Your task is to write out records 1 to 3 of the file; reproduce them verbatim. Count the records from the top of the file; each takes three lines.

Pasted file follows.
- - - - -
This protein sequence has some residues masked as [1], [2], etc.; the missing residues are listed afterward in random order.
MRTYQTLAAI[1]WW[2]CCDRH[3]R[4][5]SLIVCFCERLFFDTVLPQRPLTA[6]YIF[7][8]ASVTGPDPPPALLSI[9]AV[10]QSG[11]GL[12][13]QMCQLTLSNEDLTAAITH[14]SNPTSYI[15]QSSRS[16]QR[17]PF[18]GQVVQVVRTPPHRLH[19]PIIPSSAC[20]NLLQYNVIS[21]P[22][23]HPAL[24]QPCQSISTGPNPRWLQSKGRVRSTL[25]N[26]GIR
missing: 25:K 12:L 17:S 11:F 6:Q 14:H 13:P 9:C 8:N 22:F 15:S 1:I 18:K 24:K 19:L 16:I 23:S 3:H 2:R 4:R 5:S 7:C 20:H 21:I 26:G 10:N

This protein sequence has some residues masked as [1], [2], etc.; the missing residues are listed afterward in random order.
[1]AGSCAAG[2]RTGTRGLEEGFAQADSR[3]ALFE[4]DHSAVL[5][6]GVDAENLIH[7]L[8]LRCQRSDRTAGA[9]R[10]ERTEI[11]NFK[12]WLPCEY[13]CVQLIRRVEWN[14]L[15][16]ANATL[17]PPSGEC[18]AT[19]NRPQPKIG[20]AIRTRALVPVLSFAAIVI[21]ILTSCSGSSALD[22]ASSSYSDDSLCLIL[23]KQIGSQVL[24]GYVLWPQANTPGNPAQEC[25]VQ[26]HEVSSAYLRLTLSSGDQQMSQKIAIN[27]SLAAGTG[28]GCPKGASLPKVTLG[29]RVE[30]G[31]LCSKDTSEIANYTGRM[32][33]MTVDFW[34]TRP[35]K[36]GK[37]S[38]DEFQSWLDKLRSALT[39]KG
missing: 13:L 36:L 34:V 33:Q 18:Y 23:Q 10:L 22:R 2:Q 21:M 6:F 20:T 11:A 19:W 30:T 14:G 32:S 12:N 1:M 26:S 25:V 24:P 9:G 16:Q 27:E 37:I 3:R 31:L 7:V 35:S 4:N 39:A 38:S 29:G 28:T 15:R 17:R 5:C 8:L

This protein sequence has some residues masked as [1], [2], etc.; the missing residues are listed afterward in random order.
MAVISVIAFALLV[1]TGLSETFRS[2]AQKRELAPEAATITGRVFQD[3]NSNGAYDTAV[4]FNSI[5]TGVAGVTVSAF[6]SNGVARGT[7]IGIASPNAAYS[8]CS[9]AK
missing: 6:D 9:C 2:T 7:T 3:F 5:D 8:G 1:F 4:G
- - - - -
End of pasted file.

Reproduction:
This protein sequence has some residues masked as [1], [2], etc.; the missing residues are listed afterward in random order.
MRTYQTLAAI[1]WW[2]CCDRH[3]R[4][5]SLIVCFCERLFFDTVLPQRPLTA[6]YIF[7][8]ASVTGPDPPPALLSI[9]AV[10]QSG[11]GL[12][13]QMCQLTLSNEDLTAAITH[14]SNPTSYI[15]QSSRS[16]QR[17]PF[18]GQVVQVVRTPPHRLH[19]PIIPSSAC[20]NLLQYNVIS[21]P[22][23]HPAL[24]QPCQSISTGPNPRWLQSKGRVRSTL[25]N[26]GIR
missing: 25:K 12:L 17:S 11:F 6:Q 14:H 13:P 9:C 8:N 22:F 15:S 1:I 18:K 24:K 19:L 16:I 23:S 3:H 2:R 4:R 5:S 7:C 20:H 21:I 26:G 10:N

This protein sequence has some residues masked as [1], [2], etc.; the missing residues are listed afterward in random order.
[1]AGSCAAG[2]RTGTRGLEEGFAQADSR[3]ALFE[4]DHSAVL[5][6]GVDAENLIH[7]L[8]LRCQRSDRTAGA[9]R[10]ERTEI[11]NFK[12]WLPCEY[13]CVQLIRRVEWN[14]L[15][16]ANATL[17]PPSGEC[18]AT[19]NRPQPKIG[20]AIRTRALVPVLSFAAIVI[21]ILTSCSGSSALD[22]ASSSYSDDSLCLIL[23]KQIGSQVL[24]GYVLWPQANTPGNPAQEC[25]VQ[26]HEVSSAYLRLTLSSGDQQMSQKIAIN[27]SLAAGTG[28]GCPKGASLPKVTLG[29]RVE[30]G[31]LCSKDTSEIANYTGRM[32][33]MTVDFW[34]TRP[35]K[36]GK[37]S[38]DEFQSWLDKLRSALT[39]KG
missing: 13:L 36:L 34:V 33:Q 18:Y 23:Q 10:L 22:R 2:Q 21:M 6:F 20:T 11:A 19:W 30:T 14:G 32:S 12:N 1:M 26:S 25:V 24:P 9:G 16:Q 27:E 37:I 3:R 31:L 7:V 35:S 4:N 39:A 38:S 29:G 28:T 15:R 17:R 5:C 8:L

This protein sequence has some residues masked as [1], [2], etc.; the missing residues are listed afterward in random order.
MAVISVIAFALLV[1]TGLSETFRS[2]AQKRELAPEAATITGRVFQD[3]NSNGAYDTAV[4]FNSI[5]TGVAGVTVSAF[6]SNGVARGT[7]IGIASPNAAYS[8]CS[9]AK
missing: 6:D 9:C 2:T 7:T 3:F 5:D 8:G 1:F 4:G